AI poses risks, but the White House says regulators shouldn’t “needlessly hamper” innovation

President Donald Trump speaks while touring a computer manufacturing facility that produces Apple computers in Austin, Texas, on November 20, 2019. | Mandel Ngan/Getty Images

So far, artificial intelligence’s development has outpaced regulation. Now regulation has to catch up.

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Artificial intelligence is here, and it’s impacting our lives in real ways — whether it’s the Alexa smart speaker on our nightstand, online customer service chatbots, or the smart replies Google drafts for our emails.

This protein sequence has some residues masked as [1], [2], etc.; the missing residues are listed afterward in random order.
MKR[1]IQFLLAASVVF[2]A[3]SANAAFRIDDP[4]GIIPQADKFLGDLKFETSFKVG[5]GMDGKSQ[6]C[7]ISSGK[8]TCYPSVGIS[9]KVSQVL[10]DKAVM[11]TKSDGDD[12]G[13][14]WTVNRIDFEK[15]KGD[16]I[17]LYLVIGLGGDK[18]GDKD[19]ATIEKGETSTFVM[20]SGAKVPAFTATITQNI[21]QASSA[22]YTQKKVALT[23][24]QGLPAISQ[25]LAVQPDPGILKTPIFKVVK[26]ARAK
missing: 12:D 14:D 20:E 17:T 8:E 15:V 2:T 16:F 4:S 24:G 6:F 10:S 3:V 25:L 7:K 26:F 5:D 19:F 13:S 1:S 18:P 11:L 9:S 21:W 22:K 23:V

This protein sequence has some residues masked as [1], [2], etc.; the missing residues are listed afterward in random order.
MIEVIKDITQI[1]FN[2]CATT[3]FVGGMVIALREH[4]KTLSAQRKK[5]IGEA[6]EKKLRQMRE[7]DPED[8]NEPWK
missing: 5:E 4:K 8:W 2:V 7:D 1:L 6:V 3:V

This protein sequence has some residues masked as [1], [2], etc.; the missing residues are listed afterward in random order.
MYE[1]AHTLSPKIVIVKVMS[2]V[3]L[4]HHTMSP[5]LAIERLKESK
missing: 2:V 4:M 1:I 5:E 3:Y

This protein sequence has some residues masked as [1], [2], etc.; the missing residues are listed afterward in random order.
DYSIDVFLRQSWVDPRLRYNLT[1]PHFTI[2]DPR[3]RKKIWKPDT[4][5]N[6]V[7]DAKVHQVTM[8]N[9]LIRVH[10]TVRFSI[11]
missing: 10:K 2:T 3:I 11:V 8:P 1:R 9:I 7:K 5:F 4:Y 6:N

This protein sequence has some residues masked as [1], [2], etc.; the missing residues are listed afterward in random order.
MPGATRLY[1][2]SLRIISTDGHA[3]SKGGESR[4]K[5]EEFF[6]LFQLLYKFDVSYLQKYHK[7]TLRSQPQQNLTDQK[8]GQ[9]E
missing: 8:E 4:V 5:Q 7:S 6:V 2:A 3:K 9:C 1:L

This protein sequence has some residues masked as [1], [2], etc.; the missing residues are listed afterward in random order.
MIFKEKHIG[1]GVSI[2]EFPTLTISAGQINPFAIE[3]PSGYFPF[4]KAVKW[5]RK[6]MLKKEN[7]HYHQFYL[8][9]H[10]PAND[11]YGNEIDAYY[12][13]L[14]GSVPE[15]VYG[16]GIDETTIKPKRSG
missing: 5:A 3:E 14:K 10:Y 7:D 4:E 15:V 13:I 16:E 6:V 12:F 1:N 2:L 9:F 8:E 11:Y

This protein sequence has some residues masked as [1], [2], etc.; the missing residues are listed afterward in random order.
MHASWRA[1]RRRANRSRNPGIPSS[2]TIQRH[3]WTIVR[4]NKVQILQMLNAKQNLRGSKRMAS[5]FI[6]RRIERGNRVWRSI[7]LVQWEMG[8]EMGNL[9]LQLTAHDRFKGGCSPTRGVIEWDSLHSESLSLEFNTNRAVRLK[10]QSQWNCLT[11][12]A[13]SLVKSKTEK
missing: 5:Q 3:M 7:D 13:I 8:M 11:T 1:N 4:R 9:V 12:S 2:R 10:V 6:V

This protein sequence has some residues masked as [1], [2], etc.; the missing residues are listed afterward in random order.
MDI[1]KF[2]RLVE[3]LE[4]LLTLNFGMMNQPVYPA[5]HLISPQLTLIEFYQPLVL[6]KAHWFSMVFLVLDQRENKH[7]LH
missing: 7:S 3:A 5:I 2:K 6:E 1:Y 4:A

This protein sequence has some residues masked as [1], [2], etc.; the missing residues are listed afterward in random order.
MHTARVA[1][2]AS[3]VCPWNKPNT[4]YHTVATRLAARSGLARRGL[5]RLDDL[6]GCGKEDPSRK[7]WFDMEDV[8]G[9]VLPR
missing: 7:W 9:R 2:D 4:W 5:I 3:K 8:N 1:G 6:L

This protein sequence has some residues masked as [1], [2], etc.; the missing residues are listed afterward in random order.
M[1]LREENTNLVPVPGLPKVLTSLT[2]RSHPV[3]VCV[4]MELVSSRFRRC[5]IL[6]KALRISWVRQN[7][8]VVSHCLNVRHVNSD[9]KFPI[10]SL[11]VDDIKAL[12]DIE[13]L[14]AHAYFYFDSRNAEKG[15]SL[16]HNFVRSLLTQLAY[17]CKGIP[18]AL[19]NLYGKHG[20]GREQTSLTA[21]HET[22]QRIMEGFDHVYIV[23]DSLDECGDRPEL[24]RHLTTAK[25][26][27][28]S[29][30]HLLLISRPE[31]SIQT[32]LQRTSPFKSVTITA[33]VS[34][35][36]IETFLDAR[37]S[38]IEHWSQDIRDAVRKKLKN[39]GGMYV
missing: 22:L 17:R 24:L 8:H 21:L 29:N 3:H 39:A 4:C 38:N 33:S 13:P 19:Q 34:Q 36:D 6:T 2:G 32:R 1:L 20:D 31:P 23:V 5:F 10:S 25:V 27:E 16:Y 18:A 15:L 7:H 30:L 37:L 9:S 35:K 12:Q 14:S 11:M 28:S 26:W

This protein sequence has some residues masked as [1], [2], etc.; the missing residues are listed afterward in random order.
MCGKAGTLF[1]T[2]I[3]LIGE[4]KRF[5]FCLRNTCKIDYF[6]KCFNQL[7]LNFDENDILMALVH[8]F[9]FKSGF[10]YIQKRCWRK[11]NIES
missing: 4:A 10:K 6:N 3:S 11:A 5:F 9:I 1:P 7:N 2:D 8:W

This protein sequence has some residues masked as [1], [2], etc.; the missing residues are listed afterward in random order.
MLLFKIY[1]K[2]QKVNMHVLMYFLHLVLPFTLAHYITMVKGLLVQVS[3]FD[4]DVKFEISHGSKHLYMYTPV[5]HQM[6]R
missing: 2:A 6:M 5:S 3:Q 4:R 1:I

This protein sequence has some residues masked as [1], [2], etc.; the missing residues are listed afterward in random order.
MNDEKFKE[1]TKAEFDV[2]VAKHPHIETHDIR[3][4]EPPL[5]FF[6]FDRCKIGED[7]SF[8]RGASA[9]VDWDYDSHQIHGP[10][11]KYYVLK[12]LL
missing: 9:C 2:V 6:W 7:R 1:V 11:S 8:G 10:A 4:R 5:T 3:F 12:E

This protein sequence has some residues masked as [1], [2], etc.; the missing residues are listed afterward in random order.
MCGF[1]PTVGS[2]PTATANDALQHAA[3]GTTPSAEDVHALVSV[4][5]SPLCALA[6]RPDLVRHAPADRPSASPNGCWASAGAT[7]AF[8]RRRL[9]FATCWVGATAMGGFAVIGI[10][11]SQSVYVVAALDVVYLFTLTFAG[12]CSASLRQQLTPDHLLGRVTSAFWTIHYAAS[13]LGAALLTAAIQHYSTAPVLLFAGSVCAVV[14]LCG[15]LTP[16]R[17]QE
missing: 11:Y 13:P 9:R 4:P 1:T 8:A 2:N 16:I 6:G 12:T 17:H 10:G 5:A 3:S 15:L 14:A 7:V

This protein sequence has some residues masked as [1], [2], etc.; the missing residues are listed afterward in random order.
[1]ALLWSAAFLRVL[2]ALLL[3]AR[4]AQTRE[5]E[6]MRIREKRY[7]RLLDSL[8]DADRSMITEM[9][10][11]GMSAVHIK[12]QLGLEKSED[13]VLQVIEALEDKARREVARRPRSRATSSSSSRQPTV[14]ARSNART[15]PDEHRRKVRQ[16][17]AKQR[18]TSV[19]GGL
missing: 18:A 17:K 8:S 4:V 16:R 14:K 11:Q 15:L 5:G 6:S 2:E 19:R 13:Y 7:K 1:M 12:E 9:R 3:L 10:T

But so far, the tech’s development has outpaced regulation. Now, government agencies are increasingly encountering AI-based tools, and they must figure out how to evaluate them. Take the Food and Drug Administration, which greenlights new medical products: It needs to review and approve new health care products that boast AI-capabilities — like this one that promises to detect eye problems related to diabetes — before they’re sold to us. Or consider the Equal Employment Opportunity Commission, Continue reading “AI poses risks, but the White House says regulators shouldn’t “needlessly hamper” innovation”